Abbotsford’s compost program now set for summer

Abbotsford residents will be required to take a closer look at their garbage later this year.

Abbotsford homeowners will soon be expected to separate compostables from their trash.

Abbotsford homeowners will soon be expected to separate compostables from their trash.

Abbotsford residents will be required to take a closer look at their garbage later this year.

The city is preparing to launch a new curbside composting program, tentatively scheduled for the middle of summer.

Originally expected to launch at the beginning of this year, the city is still waiting for Minister of Agriculture Don McRae to approve the use of the property at 5050 Gladwin Rd., to create a facility to process the compost.

“The Agricultural Land Commission  had already approved the land for use as a composting facility … but that’s not the same as the approval from the Ministry of Agriculture, and in this case it’s actually the Minister of Agriculture that has to approve it,” explained Barry Azevedo, the city’s solid waste and environmental engineer.

The city has already held a public hearing on the proposed rezoning and given the bylaw second and third reading. However, nothing can move forward without the minister’s approval.

Azevedo said a decision is expected sometime this month.

First made public in April of 2011, the new program will require people to separate all compostables (food waste, grass clippings etc.) and collect them separately from other household wastes. The city will collect all three streams of household waste (recycling and compost once a week and garbage once every two weeks).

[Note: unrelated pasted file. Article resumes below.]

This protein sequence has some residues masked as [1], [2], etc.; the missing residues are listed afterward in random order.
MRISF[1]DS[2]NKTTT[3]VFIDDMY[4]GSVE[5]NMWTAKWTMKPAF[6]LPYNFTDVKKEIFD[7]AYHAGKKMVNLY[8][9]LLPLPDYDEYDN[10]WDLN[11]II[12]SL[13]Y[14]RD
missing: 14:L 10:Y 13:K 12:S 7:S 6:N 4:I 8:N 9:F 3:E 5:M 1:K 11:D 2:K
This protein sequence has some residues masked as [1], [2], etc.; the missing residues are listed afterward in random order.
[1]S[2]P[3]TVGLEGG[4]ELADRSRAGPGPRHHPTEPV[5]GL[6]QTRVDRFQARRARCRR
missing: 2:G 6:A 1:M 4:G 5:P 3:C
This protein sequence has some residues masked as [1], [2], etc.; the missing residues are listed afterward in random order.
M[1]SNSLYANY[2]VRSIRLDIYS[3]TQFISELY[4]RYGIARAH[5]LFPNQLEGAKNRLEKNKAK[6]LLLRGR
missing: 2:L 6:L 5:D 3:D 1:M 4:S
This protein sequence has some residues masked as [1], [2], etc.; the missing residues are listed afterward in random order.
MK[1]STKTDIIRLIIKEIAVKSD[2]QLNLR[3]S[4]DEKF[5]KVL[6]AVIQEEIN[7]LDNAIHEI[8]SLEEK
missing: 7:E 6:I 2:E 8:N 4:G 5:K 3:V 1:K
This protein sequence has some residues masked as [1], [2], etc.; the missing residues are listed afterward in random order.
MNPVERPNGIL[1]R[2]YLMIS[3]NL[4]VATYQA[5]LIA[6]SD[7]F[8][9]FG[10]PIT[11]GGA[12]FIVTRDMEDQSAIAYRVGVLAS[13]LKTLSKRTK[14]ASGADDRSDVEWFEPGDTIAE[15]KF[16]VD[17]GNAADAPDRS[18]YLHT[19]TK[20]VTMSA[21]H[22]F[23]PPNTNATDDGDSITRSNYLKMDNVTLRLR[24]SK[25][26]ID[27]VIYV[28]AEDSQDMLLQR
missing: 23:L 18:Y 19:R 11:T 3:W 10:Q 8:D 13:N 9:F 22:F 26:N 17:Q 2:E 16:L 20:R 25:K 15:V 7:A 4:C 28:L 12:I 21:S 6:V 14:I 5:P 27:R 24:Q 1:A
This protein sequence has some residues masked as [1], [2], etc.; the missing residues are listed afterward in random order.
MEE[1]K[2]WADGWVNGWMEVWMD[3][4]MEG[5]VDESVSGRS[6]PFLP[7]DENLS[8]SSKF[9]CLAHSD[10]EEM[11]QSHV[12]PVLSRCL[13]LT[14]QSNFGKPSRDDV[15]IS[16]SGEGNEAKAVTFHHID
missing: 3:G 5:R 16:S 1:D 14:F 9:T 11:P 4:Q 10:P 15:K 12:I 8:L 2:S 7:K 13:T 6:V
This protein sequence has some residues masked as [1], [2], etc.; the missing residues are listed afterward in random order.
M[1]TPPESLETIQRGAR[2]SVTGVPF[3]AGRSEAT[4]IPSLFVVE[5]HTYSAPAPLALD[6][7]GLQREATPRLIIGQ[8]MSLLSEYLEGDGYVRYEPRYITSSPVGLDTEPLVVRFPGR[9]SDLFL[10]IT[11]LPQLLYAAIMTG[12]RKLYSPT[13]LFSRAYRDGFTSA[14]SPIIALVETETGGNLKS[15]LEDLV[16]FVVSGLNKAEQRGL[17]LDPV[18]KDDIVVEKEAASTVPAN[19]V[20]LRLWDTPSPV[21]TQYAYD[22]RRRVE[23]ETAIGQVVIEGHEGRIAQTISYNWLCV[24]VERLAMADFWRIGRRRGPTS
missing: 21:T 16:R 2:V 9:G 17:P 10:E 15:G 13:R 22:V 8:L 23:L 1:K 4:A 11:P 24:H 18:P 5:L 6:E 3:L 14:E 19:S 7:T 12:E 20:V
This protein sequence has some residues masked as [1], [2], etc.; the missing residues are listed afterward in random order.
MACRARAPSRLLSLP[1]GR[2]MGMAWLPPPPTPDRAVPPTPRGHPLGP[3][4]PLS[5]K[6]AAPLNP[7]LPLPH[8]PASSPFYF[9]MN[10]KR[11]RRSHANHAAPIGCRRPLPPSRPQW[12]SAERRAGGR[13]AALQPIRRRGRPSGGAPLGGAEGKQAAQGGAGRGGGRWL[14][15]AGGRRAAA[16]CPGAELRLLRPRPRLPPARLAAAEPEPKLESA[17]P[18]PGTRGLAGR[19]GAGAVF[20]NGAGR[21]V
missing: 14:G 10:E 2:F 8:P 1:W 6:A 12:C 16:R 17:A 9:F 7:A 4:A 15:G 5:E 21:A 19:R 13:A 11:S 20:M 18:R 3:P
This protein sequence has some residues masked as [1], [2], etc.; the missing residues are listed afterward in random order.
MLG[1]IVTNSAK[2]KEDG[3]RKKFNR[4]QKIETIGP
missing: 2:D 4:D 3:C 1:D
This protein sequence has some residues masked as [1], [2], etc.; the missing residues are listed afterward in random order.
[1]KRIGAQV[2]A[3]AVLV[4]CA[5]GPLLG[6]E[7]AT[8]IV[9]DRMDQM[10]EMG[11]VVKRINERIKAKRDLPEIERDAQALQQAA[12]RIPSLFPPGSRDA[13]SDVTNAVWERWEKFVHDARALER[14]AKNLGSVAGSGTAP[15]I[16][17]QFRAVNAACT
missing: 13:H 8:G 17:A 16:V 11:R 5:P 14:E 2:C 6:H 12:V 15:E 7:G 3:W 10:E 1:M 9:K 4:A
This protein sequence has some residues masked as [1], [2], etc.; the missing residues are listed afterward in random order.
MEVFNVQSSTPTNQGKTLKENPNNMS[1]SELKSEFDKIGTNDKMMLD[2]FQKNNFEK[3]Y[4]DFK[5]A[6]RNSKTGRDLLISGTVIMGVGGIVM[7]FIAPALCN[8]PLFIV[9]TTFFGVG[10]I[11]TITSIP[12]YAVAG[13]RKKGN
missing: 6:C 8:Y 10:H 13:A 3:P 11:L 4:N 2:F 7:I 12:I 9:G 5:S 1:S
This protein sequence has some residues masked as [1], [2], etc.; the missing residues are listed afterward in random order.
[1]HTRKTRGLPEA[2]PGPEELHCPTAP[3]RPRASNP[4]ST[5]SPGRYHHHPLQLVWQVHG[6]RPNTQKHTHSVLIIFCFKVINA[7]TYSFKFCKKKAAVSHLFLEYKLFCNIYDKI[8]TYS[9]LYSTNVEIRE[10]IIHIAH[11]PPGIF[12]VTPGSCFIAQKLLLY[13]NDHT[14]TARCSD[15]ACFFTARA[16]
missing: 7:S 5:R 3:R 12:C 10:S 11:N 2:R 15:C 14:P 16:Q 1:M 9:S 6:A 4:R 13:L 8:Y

The company Net Zero Waste Inc. is set to be awarded a $6-million, 10-year contract for compostable waste disposal and processing services. Net Zero Waste would then lease the Gladwin Road property on a 10-year term and construct a facility using state-of-the-art composting technology. The composting process will take place inside a structure to help limit the possible odour associated with the process.

Azevedo said the new program expands the amount of waste being diverted from the landfills.

He said the compostable waste can, usually a small pail under the sink or located somewhere in the kitchen, could replace garbage cans as the main collection device. Once recycling and compostables are removed, little would be left for regular garbage pick-up.

“For every ton of compostable waste that you take out of the landfill, you save, it’s estimated, one ton of greenhouse gas emissions … it’s probably one of the biggest bangs for the buck that the city can do,” said Azevedo.